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The Steele Drum


December 4, 2009 9:19 AM

The Lesson (Again) of Sir Charles

Charles Barkley was sorely missed on Thursday night's Inside the NBA on TNT. What better time to hear from the man who made famous (or infamous) the declaration, "I am not a role model''?

A lot of people still can't get their heads around that concept, that turning a jock into a "role model,'' whatever that entails, is a bad idea. The more time passes since that 1993 gwar01_090114woods_barkley.jpgshoe commercial first aired, and each time another athlete falls off his or her pedestal - whether the public or the athletes themselves put them up there - the more you wonder why anyone even bothers disputing the basic fact of that statement.

Being a phenomenally talented, dedicated and driven athlete guarantees no other extraordinary qualities - even the honesty to acknowledge that they don't have those qualities.

Yeah, you know who we're talking about here.


The irony is that when Barkley abdicated the misdirected responsibility of role-modeling, he was selling shoes. Maybe you bought the shoes because he said what he said, or maybe you didn't buy the shoes but fully bought into what he said. The point is, he was selling shoes and himself, and what you saw in that spot is what you got for the next quarter century. Barkley did nothing that fit the criteria of athlete "role model'' as it has been defined pretty much forever. Except be honest, about who he was and about what the public should think he is.

I'm a basketball player, he was saying, and I'm also an irresponsible, immature, self-centered, hot-tempered, rude, undiplomatic loudmouth ... much of the time. I'm also thoughtful, strong-willed, compassionate, giving and both independent and team-oriented. Pinning him down is not, and never has been, easy - but that's how most normal people are, even Hall of Fame basketball players.

For him, putting on a phony front was, well, just that - phony. Yet he counts among his close friends, regardless of their shared athletic backgrounds but also largely because of it, Michael Jordan and Tiger Woods, who have proven over the years how serious they are about manufacturing public images of themselves to maximize the money they can make out of them.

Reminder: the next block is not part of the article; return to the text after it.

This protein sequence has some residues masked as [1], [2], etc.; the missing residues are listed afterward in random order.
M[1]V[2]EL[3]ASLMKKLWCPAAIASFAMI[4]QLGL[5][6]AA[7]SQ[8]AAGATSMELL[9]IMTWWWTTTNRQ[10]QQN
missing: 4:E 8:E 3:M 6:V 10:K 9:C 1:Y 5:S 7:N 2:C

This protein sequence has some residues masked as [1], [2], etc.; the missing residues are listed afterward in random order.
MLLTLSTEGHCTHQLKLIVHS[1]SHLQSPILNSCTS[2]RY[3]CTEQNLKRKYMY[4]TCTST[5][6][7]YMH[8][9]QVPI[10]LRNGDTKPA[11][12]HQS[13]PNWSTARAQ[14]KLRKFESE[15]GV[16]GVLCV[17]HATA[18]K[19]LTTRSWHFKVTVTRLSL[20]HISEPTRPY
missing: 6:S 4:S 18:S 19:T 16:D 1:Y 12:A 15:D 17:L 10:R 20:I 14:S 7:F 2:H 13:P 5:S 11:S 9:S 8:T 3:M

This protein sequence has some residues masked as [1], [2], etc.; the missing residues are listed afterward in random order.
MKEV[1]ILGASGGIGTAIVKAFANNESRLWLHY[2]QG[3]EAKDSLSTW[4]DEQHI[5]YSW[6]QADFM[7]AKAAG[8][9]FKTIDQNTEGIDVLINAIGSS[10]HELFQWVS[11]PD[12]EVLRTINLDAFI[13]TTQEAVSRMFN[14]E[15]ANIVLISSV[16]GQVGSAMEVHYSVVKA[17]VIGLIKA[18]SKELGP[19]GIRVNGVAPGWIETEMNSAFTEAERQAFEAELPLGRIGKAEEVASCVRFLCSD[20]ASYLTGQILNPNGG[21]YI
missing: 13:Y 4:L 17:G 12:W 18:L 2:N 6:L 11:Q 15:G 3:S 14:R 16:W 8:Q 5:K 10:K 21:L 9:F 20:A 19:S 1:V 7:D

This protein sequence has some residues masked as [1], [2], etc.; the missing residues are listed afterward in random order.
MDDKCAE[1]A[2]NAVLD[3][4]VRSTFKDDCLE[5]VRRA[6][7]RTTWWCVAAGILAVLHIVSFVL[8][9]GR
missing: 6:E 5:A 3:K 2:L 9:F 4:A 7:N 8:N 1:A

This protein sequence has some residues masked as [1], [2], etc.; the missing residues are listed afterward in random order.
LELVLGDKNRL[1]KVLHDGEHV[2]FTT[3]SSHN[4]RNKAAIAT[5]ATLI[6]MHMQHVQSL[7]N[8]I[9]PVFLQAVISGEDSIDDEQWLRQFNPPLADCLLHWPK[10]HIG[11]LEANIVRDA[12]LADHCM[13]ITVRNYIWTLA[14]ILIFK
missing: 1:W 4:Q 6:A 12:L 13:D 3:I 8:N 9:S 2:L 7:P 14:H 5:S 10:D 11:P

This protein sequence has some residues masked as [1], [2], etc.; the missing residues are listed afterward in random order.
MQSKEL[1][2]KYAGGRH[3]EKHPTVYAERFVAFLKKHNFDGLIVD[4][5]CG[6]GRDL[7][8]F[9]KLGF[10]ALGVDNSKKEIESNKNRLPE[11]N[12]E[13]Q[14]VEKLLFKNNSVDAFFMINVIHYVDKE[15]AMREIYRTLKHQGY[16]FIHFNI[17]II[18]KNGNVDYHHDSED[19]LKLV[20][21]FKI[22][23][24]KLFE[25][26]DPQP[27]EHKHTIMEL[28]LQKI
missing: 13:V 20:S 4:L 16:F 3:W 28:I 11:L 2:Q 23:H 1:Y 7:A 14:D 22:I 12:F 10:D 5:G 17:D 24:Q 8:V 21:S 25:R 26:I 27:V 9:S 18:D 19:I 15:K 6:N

Their manufactured images chipped, cracked and shattered in various ways over the years. It never affected the way they performed, and in the long run, they came out way ahead of Barkley in the wealth department, simply because they felt it was worth putting up a false front to do it - worth cashing on the fact that millions of people would believe they possess superior character, morals and standards of behavior just because they told them so.

After all, how could such a ferocious player, competitor and winner be so self-absorbed, such a compulsive gambler, such a graceless honoree? How could such a steely-eyed, ice-water-veined, laser-focused (and barrier-breaking) golfer be such a lousy family man, such a craven manipulator, such a shameless finger-pointer?

Barkley might not be much of a husband or father himself. He definitely has been caught driving drunk, throwing fans through windows, spitting on children, cursing out those who cross him publicly or privately, wasting a fortune in the casinos and golf courses, and insulting people of all races, creeds and colors. Sometimes he's hilarious while doing it, sometimes you wish he really would grow up and try to act like it matters that people are watching him.

Charles Barkley is no role model. Then again, he warned you about that years ago. And he never showed such disdain and disrespect for the masses upon whom his career as an entertainer has always rested, that he'd tell them a polished, well-rehearsed and premeditated lie to squeeze every nickel he can out of them.

Not like some "role models'' we know.

(Photo: Golf Digest)


 

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